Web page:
Rf = 10k and Ri = 1k. The opamp has a gain-bandwidth product (fT) of 10MHz, input voltage noise density (en) of 10nV/Hz, and input current noise density of 1pA/Hz.
- Determine the input-referred noise voltage density (in V/Hz) of the amplifier, including contributions from all noise sources.
- Determine the equivalent noise bandwidth (fENB) and input-referred RMS noise voltage.
- Check your answers to a) and b) by simulating the circuit in Ltspice using the UniversalOpamp2. Be sure to set the noise voltage density ‘en’ and current noise density ‘in’ to the appropriate values. To verify the RMS noise voltage, you can ctrl-click on the plot title (or export the data to MATLAB/Python).
Problem 2: Opamp noise characterization
Figure 2. Opamp noise testbench
Characterize the noise performance of the AD8691 and ADA4898 opamps. For the AD8691, use a single supply of 5V. For the ADA4898, use a split supply of +/-5V. Be sure to observe any test conditions provided in the datasheet(s) when running your tests.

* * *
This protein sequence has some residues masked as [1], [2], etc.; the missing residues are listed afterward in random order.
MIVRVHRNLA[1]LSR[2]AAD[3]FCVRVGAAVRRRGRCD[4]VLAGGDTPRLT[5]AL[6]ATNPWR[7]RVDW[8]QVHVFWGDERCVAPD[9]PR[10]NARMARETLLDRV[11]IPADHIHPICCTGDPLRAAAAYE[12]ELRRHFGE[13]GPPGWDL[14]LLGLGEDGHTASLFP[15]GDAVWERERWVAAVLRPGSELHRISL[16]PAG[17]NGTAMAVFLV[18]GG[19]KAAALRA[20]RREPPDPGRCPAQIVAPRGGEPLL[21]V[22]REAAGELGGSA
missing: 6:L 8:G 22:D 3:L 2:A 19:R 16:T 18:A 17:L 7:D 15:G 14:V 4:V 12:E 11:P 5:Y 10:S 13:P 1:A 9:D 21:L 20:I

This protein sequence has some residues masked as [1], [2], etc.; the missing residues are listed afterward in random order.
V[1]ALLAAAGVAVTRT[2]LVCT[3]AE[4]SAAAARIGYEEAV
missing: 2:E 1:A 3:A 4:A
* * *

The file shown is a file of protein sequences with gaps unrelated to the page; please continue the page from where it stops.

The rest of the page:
- Using the unity-gain feedback configuration shown, verify the 3dB bandwidth of each amplifier. Use this to calculate their equivalent noise bandwidths.
- Setting Rs = 0, perform noise simulations to verify the input voltage noise density of each opamp at the frequencies specified in their datasheets.
- For the ADA4898 only, set Rs to a value large enough such that the opamp’s current noise density should be 10 times that of its voltage noise. Verify the current noise at the output of the amplifier using the relationship en,out = inRs. Be sure to use the term ‘noiseless’ after the resistor value to ensure its noise doesn’t affect the simulation results.
- Calculate the expected output RMS output noise in a 1MHz bandwidth for each amplifier and perform a noise simulation to verify. Note/explain any discrepancies.